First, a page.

But Obama himself prepared the ground by making the first gratuitous personal attack of the campaign during the televised Congressional Black Caucus Institute debate in South Carolina on 21 January, although virtually every follower of the media coverage now assumes that it was Clinton who started the negative attacks. Following routine political sniping from her about supposedly admiring comments Obama had made about Ronald Reagan, Obama suddenly turned on Clinton and stared intimidatingly at her. "While I was working in the streets," he scolded her, ". . . you were a corporate lawyer sitting on the board of Wal-Mart." Then, cleverly linking her inextricably in the public consciousness with her husband, he added: "I can't tell who I'm running against sometimes."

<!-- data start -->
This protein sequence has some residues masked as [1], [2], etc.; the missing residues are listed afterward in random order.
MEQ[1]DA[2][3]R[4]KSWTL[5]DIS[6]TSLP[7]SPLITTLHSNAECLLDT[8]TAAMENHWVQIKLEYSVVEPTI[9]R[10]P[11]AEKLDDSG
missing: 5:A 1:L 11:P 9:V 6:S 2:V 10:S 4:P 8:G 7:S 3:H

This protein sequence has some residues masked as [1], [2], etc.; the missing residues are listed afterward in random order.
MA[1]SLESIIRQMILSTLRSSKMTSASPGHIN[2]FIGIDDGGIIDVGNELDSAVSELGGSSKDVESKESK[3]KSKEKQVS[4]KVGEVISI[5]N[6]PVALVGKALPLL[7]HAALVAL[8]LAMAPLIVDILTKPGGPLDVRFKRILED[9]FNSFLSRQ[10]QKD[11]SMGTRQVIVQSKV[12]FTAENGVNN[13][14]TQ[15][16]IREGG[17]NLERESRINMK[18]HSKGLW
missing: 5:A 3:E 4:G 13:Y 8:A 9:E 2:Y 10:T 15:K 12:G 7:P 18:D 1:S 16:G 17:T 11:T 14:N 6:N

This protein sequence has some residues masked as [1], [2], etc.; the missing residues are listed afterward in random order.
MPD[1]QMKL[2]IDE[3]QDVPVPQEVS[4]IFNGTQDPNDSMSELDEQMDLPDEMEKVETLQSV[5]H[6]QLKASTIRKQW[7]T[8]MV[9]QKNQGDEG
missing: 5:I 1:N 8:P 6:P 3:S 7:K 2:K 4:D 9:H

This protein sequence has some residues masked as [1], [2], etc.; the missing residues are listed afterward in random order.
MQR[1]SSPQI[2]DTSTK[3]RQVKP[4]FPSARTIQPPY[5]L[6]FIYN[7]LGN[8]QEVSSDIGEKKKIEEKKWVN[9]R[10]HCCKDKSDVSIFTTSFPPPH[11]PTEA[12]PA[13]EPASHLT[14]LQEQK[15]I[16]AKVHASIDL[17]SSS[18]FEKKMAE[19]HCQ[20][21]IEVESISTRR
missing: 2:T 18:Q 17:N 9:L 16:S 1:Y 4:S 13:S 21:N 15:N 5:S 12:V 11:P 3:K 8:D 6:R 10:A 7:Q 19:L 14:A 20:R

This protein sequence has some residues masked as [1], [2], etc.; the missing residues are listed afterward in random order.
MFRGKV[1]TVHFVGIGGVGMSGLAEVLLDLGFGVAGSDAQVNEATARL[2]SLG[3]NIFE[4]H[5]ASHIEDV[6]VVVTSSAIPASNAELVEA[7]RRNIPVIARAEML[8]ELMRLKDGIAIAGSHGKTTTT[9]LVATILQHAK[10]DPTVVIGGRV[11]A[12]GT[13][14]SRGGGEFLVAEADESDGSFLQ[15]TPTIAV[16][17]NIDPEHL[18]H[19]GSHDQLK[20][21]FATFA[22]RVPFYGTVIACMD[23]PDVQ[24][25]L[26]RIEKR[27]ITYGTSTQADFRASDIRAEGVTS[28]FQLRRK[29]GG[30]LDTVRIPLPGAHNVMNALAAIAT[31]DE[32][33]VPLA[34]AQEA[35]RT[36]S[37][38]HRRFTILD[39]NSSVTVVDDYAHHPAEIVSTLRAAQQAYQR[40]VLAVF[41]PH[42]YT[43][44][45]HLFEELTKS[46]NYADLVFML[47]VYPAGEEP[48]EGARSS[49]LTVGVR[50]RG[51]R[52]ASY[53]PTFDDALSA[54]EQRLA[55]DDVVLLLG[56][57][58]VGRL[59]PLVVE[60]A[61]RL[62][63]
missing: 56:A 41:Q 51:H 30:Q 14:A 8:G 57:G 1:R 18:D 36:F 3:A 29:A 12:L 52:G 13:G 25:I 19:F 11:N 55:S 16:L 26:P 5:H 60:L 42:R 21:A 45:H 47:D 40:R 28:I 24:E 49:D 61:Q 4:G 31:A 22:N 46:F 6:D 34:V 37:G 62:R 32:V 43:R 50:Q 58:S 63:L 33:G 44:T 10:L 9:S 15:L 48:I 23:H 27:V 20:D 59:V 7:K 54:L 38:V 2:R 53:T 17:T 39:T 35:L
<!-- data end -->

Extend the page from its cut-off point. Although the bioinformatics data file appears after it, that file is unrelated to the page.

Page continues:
One of his female staff then distributed a confidential memo to carefully selected journalists which alleged that a vaguely clumsy comment Hillary Clinton had made about Martin Luther King ("Dr King's dream began to be realised when President Lyndon Johnson passed the Civil Rights Act of 1964") and a reference her husband had made in passing to Nelson Mandela ("I've been blessed in my life to know some of the greatest figures of the last hundred years . . . but if I had to pick one person whom I know would never blink, who would never turn back, who would make great decisions . . . I would pick Hillary") were deliberate racial taunts.